An investigation into teachers' gender perceptions and their influence on female learners' e-learning proficiency

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University of Fort Hare


The purpose of this study was to determine whether gender perceptions of teachers do have a negative impact on e-learning of female learners in rural and semi-rural schools. A narrative enquiry was used to examine existing gender perceptions of six (6) teachers and119 male and female learners in both rural and semi-rural schools in East London, King William‘s town and Butterworth districts in the Eastern Cape Province in order to discern their values and ideologies that could affect female learners negatively in their e-learning endeavours. Using critical theory of pedagogy, feminism, and constructivism as a theoretical framework, this study argues that that e-learning for females, in particular, girls in rural and semi-rural areas, is tied to their socio-economic well-being and gender perceptions. The study applied the sequential mixed methods approach of qualitative narrative inquiry (interviews) and quantitative research (questionnaires). The findings in this study indicated that the teachers ‘gender perceptions do influence the proficiency of female learners in e-learning classes. Additional factors such as the schools ‘pedagogical concerns and culturally engineered gender stereotypes due to unconditional acceptance of Xhosa rituals such as forced marriages, polygamy, finger-cutting and labial stretching, as a norm, were also found to negatively affect e-learning proficiency of female learners. However, it is also evident that the teachers‘ gender perceptions are not the only factors that influence e-learning proficiency in female learners. The patriarchal societies‘ gender constructions, through socialization by the society and communities surrounding the schools, have an added influence on the female learners‘ low success rate in e-learning. Moreover, lack of support from the Department of Basic Education in e-learning was found to be a contributing factor towards the teachers‘apathy, which influences their perceptions towards e-learning. Finally, this study discovered that there seems to be evident policy gaps between the Constitution, the Department of Education and the Traditional Leadership. The afore-mentioned fraternities seem to influence the schools in rural and semi-rural areas in the Eastern Cape to lean towards patriarchal authority and dictatorship, rather than towards transparent and fair governance for female learners in traditionally male-oriented subjects such as technology.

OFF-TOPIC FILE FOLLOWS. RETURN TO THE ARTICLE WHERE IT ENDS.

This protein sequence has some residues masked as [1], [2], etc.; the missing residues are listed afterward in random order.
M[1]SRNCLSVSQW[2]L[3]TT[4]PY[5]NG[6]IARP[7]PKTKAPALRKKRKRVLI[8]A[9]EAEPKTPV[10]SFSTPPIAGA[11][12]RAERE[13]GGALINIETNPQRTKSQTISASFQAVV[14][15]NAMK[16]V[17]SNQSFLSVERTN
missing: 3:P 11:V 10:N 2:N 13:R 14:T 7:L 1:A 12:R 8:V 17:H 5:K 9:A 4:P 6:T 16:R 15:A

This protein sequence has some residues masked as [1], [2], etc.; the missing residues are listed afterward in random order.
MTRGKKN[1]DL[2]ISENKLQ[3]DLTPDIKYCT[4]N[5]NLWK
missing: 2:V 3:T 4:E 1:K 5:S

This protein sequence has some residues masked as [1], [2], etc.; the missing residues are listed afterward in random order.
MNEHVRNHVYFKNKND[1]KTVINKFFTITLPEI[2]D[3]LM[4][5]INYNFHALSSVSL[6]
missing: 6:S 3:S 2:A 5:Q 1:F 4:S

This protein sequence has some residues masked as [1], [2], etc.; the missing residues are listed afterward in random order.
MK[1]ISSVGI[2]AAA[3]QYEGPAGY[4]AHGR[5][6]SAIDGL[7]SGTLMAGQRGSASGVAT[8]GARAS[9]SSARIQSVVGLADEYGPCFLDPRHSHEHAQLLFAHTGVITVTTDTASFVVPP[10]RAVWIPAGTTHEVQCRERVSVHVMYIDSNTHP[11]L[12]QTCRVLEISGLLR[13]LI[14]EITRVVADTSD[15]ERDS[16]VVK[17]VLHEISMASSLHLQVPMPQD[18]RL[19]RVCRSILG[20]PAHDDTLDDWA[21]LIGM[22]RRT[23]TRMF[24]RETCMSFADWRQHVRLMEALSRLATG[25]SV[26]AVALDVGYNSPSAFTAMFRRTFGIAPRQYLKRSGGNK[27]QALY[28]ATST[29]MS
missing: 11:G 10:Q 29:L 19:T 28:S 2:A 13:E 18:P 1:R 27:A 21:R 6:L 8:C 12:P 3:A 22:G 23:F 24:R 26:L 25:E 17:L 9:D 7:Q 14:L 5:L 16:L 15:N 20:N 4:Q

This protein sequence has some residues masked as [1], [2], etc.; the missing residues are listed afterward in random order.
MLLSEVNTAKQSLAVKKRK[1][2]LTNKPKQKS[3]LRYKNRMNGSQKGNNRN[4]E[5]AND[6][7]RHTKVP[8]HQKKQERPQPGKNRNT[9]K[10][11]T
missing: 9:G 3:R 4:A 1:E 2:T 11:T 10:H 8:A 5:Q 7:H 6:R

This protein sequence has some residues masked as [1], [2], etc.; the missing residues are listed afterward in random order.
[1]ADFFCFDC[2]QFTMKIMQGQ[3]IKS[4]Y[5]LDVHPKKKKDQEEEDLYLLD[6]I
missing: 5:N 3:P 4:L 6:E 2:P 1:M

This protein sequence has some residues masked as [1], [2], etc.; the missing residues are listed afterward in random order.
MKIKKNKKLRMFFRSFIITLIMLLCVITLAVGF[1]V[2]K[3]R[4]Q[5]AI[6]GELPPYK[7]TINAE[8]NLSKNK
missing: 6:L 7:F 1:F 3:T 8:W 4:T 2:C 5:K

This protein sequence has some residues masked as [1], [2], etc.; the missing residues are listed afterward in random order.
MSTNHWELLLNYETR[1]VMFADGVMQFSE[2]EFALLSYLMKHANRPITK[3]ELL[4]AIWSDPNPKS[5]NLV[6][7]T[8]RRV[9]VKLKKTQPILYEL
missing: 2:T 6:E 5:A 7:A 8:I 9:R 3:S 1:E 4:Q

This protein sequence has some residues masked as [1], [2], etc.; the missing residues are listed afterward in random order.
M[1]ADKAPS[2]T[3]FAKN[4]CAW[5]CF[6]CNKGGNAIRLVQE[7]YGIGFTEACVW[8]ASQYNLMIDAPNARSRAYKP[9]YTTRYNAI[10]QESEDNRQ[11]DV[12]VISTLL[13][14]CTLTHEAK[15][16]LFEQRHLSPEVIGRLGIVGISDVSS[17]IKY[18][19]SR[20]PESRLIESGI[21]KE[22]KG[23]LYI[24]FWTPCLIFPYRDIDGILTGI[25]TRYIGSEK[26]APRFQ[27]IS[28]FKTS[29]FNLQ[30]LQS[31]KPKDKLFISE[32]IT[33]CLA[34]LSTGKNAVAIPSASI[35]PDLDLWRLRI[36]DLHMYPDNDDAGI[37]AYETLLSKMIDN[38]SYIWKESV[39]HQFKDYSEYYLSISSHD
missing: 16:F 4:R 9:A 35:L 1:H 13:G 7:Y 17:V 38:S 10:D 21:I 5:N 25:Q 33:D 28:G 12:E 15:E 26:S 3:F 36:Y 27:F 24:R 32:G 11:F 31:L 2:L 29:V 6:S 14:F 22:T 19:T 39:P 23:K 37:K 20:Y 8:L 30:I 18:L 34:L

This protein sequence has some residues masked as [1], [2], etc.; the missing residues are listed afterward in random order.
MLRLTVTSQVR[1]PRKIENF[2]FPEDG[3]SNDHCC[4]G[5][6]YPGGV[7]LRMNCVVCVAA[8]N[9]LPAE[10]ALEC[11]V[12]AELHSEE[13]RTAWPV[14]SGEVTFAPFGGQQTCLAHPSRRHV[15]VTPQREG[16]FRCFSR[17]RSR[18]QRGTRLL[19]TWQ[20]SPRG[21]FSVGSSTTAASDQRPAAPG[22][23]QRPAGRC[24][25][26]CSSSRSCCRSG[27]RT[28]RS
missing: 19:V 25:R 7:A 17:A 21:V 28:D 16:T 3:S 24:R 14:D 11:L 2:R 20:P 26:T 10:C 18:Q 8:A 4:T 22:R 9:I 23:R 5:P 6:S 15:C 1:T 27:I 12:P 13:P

Sex discrimination in education -- South Africa -- Eastern Cape, Sex role -- Study and teaching -- South Africa -- Eastern Cape, Women in technology -- South Africa -- Eastern Cape, Women -- Effect of technological innovations on -- South Africa -- Eastern Cape